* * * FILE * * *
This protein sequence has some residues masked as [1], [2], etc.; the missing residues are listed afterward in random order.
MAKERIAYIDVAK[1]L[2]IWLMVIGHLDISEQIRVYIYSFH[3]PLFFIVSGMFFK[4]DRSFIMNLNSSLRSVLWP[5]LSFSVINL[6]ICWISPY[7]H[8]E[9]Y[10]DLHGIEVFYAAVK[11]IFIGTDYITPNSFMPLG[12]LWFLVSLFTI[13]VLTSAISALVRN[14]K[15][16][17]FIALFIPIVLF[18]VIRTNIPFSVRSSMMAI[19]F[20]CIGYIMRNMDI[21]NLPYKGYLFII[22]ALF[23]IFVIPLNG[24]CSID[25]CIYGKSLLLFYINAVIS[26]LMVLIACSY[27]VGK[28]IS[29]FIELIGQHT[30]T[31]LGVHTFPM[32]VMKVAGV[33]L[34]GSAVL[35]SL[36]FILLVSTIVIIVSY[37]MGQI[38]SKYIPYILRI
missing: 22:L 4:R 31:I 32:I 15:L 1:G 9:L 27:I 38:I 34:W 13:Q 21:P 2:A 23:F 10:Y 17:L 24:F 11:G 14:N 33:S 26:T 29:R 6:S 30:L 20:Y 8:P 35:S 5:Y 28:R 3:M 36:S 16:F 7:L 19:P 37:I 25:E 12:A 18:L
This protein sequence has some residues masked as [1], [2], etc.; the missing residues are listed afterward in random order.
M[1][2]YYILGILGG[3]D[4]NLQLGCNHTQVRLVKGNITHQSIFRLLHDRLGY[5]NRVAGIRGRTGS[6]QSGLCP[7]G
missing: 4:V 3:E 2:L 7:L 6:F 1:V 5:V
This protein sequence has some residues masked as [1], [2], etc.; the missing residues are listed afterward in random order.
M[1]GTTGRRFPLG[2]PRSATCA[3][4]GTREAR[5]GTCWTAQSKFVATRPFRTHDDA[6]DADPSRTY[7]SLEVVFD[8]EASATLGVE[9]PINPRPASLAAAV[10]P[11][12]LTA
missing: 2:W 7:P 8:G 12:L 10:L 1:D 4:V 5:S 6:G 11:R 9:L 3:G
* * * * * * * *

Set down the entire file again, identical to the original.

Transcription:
This protein sequence has some residues masked as [1], [2], etc.; the missing residues are listed afterward in random order.
MAKERIAYIDVAK[1]L[2]IWLMVIGHLDISEQIRVYIYSFH[3]PLFFIVSGMFFK[4]DRSFIMNLNSSLRSVLWP[5]LSFSVINL[6]ICWISPY[7]H[8]E[9]Y[10]DLHGIEVFYAAVK[11]IFIGTDYITPNSFMPLG[12]LWFLVSLFTI[13]VLTSAISALVRN[14]K[15][16][17]FIALFIPIVLF[18]VIRTNIPFSVRSSMMAI[19]F[20]CIGYIMRNMDI[21]NLPYKGYLFII[22]ALF[23]IFVIPLNG[24]CSID[25]CIYGKSLLLFYINAVIS[26]LMVLIACSY[27]VGK[28]IS[29]FIELIGQHT[30]T[31]LGVHTFPM[32]VMKVAGV[33]L[34]GSAVL[35]SL[36]FILLVSTIVIIVSY[37]MGQI[38]SKYIPYILRI
missing: 22:L 4:R 31:I 32:I 15:L 1:G 9:L 27:I 38:I 34:W 13:Q 21:P 2:A 23:F 10:Y 17:L 24:F 11:G 14:N 33:S 26:T 29:R 6:S 30:L 20:Y 8:P 35:S 5:Y 28:R 3:M 36:S 16:F 7:L 19:P 37:I 25:E 12:A 18:L
This protein sequence has some residues masked as [1], [2], etc.; the missing residues are listed afterward in random order.
M[1][2]YYILGILGG[3]D[4]NLQLGCNHTQVRLVKGNITHQSIFRLLHDRLGY[5]NRVAGIRGRTGS[6]QSGLCP[7]G
missing: 4:V 3:E 2:L 7:L 6:F 1:V 5:V
This protein sequence has some residues masked as [1], [2], etc.; the missing residues are listed afterward in random order.
M[1]GTTGRRFPLG[2]PRSATCA[3][4]GTREAR[5]GTCWTAQSKFVATRPFRTHDDA[6]DADPSRTY[7]SLEVVFD[8]EASATLGVE[9]PINPRPASLAAAV[10]P[11][12]LTA
missing: 2:W 7:P 8:G 12:L 10:L 1:D 4:V 5:S 6:G 11:R 9:L 3:G